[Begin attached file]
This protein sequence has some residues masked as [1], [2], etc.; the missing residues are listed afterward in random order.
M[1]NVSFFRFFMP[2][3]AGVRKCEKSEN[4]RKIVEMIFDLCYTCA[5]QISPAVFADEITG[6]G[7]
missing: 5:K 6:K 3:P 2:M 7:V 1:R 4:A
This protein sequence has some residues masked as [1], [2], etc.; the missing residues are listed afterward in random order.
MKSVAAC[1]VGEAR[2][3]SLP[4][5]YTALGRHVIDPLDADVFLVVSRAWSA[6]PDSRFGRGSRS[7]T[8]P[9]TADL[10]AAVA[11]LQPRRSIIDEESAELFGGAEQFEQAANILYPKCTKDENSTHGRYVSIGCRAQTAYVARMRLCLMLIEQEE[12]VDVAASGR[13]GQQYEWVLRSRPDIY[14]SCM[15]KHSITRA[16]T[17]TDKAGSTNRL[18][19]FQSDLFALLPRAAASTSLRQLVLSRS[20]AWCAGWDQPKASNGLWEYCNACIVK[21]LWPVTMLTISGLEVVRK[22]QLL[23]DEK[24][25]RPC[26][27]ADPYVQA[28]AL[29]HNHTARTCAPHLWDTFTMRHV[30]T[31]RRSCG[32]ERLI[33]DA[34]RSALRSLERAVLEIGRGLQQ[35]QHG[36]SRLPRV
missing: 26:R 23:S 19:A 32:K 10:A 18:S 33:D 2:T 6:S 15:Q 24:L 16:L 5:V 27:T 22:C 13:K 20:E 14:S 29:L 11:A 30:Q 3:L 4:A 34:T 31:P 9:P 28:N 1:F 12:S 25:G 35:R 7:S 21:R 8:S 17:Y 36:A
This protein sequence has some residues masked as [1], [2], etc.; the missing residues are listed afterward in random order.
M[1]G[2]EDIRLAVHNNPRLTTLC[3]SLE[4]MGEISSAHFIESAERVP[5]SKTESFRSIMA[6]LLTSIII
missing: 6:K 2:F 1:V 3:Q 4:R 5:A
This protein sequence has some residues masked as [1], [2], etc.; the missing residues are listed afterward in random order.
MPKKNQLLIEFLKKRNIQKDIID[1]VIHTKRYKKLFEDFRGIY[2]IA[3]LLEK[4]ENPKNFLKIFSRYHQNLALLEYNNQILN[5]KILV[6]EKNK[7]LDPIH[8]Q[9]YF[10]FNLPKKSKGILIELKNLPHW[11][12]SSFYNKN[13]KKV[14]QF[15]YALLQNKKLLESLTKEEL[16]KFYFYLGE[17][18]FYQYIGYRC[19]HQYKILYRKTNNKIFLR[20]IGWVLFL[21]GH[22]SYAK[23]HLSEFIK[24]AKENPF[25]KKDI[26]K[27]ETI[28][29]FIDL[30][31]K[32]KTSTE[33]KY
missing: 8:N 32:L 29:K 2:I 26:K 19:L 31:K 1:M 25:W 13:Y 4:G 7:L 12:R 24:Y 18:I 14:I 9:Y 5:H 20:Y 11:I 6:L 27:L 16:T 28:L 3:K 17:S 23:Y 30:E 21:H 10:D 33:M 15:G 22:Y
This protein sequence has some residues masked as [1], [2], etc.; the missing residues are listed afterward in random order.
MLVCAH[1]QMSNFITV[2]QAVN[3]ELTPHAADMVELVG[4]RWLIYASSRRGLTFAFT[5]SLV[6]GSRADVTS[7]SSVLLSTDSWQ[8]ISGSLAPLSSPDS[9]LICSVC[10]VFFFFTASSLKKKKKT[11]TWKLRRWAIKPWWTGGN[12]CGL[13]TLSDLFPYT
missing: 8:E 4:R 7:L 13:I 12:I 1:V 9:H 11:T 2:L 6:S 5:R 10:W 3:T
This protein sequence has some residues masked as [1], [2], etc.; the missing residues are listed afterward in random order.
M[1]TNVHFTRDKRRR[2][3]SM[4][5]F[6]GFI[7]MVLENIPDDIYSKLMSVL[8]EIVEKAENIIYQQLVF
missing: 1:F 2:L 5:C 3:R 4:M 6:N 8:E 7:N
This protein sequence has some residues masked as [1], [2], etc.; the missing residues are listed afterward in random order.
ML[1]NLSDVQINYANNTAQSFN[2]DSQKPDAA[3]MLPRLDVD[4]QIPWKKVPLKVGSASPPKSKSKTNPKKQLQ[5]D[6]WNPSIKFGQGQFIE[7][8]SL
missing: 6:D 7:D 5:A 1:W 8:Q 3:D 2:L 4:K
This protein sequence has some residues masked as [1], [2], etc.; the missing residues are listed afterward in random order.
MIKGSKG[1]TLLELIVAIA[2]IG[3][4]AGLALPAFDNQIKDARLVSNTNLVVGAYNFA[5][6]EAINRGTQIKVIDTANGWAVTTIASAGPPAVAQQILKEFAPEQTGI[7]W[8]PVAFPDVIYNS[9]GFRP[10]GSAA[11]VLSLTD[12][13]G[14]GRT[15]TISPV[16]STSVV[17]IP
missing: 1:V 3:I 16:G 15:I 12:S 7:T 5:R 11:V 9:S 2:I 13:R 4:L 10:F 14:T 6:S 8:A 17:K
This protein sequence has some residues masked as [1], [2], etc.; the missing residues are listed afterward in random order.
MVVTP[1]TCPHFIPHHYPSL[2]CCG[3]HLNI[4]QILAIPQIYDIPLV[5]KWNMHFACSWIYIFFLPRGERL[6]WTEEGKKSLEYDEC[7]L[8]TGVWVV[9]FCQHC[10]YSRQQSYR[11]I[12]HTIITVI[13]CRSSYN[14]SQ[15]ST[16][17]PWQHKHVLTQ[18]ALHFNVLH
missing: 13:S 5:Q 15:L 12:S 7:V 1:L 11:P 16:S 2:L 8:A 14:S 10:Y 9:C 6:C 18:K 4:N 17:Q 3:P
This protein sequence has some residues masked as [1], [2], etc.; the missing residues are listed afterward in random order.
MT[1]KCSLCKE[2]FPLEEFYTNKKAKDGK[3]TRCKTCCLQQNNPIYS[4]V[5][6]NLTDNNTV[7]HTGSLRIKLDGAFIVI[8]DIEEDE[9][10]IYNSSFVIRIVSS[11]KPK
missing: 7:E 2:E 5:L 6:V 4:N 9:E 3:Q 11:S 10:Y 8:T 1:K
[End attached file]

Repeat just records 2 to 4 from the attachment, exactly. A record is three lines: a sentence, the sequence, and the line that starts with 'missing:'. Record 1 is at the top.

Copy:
This protein sequence has some residues masked as [1], [2], etc.; the missing residues are listed afterward in random order.
MKSVAAC[1]VGEAR[2][3]SLP[4][5]YTALGRHVIDPLDADVFLVVSRAWSA[6]PDSRFGRGSRS[7]T[8]P[9]TADL[10]AAVA[11]LQPRRSIIDEESAELFGGAEQFEQAANILYPKCTKDENSTHGRYVSIGCRAQTAYVARMRLCLMLIEQEE[12]VDVAASGR[13]GQQYEWVLRSRPDIY[14]SCM[15]KHSITRA[16]T[17]TDKAGSTNRL[18][19]FQSDLFALLPRAAASTSLRQLVLSRS[20]AWCAGWDQPKASNGLWEYCNACIVK[21]LWPVTMLTISGLEVVRK[22]QLL[23]DEK[24][25]RPC[26][27]ADPYVQA[28]AL[29]HNHTARTCAPHLWDTFTMRHV[30]T[31]RRSCG[32]ERLI[33]DA[34]RSALRSLERAVLEIGRGLQQ[35]QHG[36]SRLPRV
missing: 26:R 23:S 19:A 32:K 10:A 18:S 33:D 2:T 6:S 15:Q 24:L 16:L 5:V 27:T 22:C 13:K 20:E 14:S 29:L 11:A 30:Q 3:L 4:A 34:T 31:P 9:P 28:N 1:F 12:S 25:G 35:R 7:S 21:R 8:S 17:Y 36:A
This protein sequence has some residues masked as [1], [2], etc.; the missing residues are listed afterward in random order.
M[1]G[2]EDIRLAVHNNPRLTTLC[3]SLE[4]MGEISSAHFIESAERVP[5]SKTESFRSIMA[6]LLTSIII
missing: 6:K 2:F 1:V 3:Q 4:R 5:A
This protein sequence has some residues masked as [1], [2], etc.; the missing residues are listed afterward in random order.
MPKKNQLLIEFLKKRNIQKDIID[1]VIHTKRYKKLFEDFRGIY[2]IA[3]LLEK[4]ENPKNFLKIFSRYHQNLALLEYNNQILN[5]KILV[6]EKNK[7]LDPIH[8]Q[9]YF[10]FNLPKKSKGILIELKNLPHW[11][12]SSFYNKN[13]KKV[14]QF[15]YALLQNKKLLESLTKEEL[16]KFYFYLGE[17][18]FYQYIGYRC[19]HQYKILYRKTNNKIFLR[20]IGWVLFL[21]GH[22]SYAK[23]HLSEFIK[24]AKENPF[25]KKDI[26]K[27]ETI[28][29]FIDL[30][31]K[32]KTSTE[33]KY
missing: 8:N 32:L 29:K 2:I 26:K 19:L 31:K 1:M 25:W 13:Y 4:G 7:L 12:R 24:Y 18:I 14:I 9:Y 5:H 20:Y 11:I 6:L 27:L 16:T 28:L 3:K 17:S 23:Y 30:E 21:H 10:D 33:M 15:G 22:Y